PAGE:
It’s true that one year after Mubarak’s removal, new centers of power have emerged and much has changed. But one thing remains the same: A close circle of military rulers still governs the country even though it is feeling pressure from many different angles.
The negotiation over power involves a complicated mix of actors that can be lumped into five broad categories for the sake of basic analysis.
- The military and interior security forces. Egypt is ruled by the Supreme Command of the Armed Forces, a group of generals who continue to hold executive power and call the shots. In addition to controlling the armed forces, they are in charge of setting the political transition calendar. Separate but connected are internal security forces, part of the Egyptian deep state that has run Egypt and brutalized thousands of Egyptians in repressive campaigns throughout the years. At times, these forces also have been a crucial partner in rooting out some of the most militant Islamist groups that terrorized Egypt with violence—groups with links to the global radical Islamist movements. Murad Muwafi, the current head of Egypt’s General Intelligence Directorate—a main body dealing with internal security—wields considerable powers in the shadows of today’s Egypt.
- Political leaders who are holdovers from the Mubarak regime. A group of leaders exist who were part of the old order and are separate from the first group. The best example is Fayza Abul-Naga, the current minister of planning and international cooperation, who is increasingly vocal in sending messages to the United States and the world about Egypt’s future direction.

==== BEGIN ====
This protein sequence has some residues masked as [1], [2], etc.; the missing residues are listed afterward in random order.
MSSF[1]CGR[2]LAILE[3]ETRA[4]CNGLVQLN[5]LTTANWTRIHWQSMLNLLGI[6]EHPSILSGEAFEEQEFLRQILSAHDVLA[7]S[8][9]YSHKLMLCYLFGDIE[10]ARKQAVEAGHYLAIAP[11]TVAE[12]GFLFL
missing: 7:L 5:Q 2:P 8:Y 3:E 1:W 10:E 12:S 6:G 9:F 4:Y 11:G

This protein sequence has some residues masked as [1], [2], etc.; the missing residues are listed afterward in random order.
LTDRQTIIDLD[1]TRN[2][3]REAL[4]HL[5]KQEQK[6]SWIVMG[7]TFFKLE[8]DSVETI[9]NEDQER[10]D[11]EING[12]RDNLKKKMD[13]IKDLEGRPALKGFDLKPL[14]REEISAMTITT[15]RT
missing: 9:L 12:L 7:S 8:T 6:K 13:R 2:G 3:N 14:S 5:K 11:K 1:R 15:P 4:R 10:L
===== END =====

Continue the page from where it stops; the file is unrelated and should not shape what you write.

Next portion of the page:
- Islamist political forces and institutions. This broad group has received the most attention in recent analysis, largely due to the strong showing of the Freedom and Justice Party, the party of the Muslim Brotherhood, in recent parliamentary elections. A more hardline Islamist political party, the Nour Party, also surprised most analysts with a strong showing. Also in this category is Al Azhar University, the oldest university in the Sunni Islamic world, an institution that reemerged in trying to play a mediating role in the political transition—most recently last month with a set of constitutional principles agreed to by a broad range of leaders. There are substantial fissures within this broad category of Islamists both in terms of institutional roles and ideological and policy splits.
- Activist groups, liberals, and civil-society groups. This is an even broader category that includes a disparate and disorganized set of groups that were one of the key forces behind the street protests. This group’s contours are fairly ill defined, but they are unified by two factors: One, they call for a more rapid transition for civilian rule; and two, their lack of cohesion and inability to craft a common strategy leaves them weak when it comes to the formal political transition and electoral politics.
- Egypt’s judicial branch. This group is more defined and smaller than the four other categories, but it is playing an important role influencing Egypt’s political transition by administering the elections, ruling on election disputes, and dealing with cases like the charges against foreign nongovernmental organizations. The judiciary is also playing an important role in the trials of former regime leaders, including Hosni Mubarak. As the renegotiation over Egypt’s system of checks and balances continues and a new constitution is written, this center of power is likely to play an even more crucial role in the years to come.
These thumbnail sketches are intentionally oversimplified, and there is a diversity of views and key fissures within these groups. But these are the centers of power that will likely shape Egypt’s political transition for years to come. Economic leaders, the increasingly free and open media, and other groups also will play a role in shaping this transition.
The renegotiation over sharing power has only just begun, and the battle for legitimacy in the eyes of the Egyptian people will take years. That means we need to avoid simple, snapshot analyses at particular moments that make grand conclusions.